Brett Brownell

Brett Brownell

Multimedia Producer

Brett Brownell is the Multimedia Producer at Mother Jones and has visited all 50 states. He also helped launch MSNBC's Up with Chris Hayes as a video and web producer, served as new media director for the employee rights organization Workplace Fairness, and founded the annual global photography event Worldwide Moment in 2007. He is a graduate of the University of Southern California's School of Cinema-T.V. and grew up in Arlington, Texas.

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How Bad Is the Income Gap in Your City? The Answer in GIFs

| Mon Oct. 7, 2013 1:33 PM PDT

Artist and researcher Nickolay Lamm recently created these eye-popping 3-D images of New York City's towering levels of incoming inequality.

Lamm has now expanded his project to include other major US cities. As you'll see in the GIFs below, San Francisco, Boston, Chicago, Los Angeles, and Miami are now part of the 3-D inequality club. Using 2012 data from the mapping site ArcGIS, Lamm superimposed green blocks representing the median net worth of census block groups over photos of the cityscape. The effect clearly visualizes the drastic levels of income inequality found across the country.

San Francisco
San Francisco
San Francisco
San Francisco
Boston
Boston
Boston
Boston
Chicago
Chicago
Chicago
Chicago
Los Angeles
Los Angeles
Miami
Miami
Miami
Miami

View Nickolay's original post of these images here.

"Money for Nothing": A Film About the Fed, Funded by the Mortgage Crisis

| Fri Sep. 27, 2013 3:00 AM PDT
Former Fed chairman Alan Greenspan in a scene from "Money for Nothing"

Hindsight may be 20/20, but luckily for filmmaker Jim Bruce, so was his foresight into the financial crisis of 2008. Prior to the collapse of the housing market, Bruce was a film editor for movies like X-Men: The Last Stand and The Incredible Hulk. But Bruce also had been reading up on financial news and recognized that many of the biggest banks were over-leveraged and at risk of failing. "I was writing an email newsletter to family and friends starting in late 2006 saying 'watch out'," he recalls. "You didn't have to be a rocket scientist to see how bad the mortgages being given out were." Bruce recognized that a small increase in foreclosures would wipe out the over-extended lenders. So while millions of Americans invested in new homes, Bruce was investing in their implosion.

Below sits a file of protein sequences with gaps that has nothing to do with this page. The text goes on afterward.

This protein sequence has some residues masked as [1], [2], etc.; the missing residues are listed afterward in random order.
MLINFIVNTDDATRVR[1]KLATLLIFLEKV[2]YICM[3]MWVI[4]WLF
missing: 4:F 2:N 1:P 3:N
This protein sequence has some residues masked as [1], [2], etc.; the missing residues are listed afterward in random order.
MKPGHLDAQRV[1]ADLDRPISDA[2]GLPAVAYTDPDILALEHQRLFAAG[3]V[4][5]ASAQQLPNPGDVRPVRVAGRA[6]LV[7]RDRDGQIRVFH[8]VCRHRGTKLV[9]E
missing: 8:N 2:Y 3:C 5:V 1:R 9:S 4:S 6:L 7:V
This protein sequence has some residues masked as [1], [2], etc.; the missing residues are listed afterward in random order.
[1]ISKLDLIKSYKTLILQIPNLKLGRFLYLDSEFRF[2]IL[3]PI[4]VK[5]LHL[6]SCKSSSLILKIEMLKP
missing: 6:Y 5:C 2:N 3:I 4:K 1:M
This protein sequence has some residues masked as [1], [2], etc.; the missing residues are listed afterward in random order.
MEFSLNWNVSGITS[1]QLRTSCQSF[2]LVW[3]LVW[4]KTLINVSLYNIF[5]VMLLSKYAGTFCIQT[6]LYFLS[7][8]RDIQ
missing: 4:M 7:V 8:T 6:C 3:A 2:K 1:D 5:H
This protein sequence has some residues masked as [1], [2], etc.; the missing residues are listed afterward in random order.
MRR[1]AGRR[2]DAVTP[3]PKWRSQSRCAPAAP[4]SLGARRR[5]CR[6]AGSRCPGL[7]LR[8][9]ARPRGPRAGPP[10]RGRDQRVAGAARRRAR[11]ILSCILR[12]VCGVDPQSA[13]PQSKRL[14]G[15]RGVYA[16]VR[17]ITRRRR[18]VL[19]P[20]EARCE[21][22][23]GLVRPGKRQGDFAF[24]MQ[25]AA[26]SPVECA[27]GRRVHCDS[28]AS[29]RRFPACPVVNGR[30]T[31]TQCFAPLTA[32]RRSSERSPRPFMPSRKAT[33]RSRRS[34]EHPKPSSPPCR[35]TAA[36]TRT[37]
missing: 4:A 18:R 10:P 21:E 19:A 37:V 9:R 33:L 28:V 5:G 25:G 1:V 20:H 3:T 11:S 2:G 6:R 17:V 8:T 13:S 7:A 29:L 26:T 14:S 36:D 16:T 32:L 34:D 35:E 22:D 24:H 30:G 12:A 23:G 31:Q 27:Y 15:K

"All I did was short home builders and banks," he explains. His short bets paid off big, as Countrywide tumbled and AIG collapsed, doubling his investment. Now what to do with all that money? The answer: Make a down payment on a documentary about the Federal Reserve, which Bruce believed had not been held accountable for its role in creating the financial crash that made him a bundle.

The product of Bruce's back-handed thank-you is Money for Nothing, a sometimes harsh, sometimes cautious critique of the Fed and its 100-year history. The film includes many candid interviews with current and former members of this immensely powerful financial institution, including active regional governors and current vice chair Janet Yellen (who many suspect will replace current chairman Ben Bernanke to become the first woman to lead the central bank).

Watch: Rep. Jim McGovern Calls GOP Food Stamp Bill "Heartless"

| Thu Sep. 19, 2013 8:34 PM PDT

Earlier today the House of Representatives approved a bill 217-210 that would cut funding for food stamps by nearly $40 billion over ten years. No Democrats voted for it and only 15 Republicans voted against it. If the measure were to become law, the Congressional Budget Office estimates, nearly 4 million Americans would lose their benefits in 2014. Massachusetts Democrat Jim McGovern voiced concern prior to the vote, calling out Republicans not only for the "heartless" bill itself, but the lack of hearings prior to the vote. Watch:

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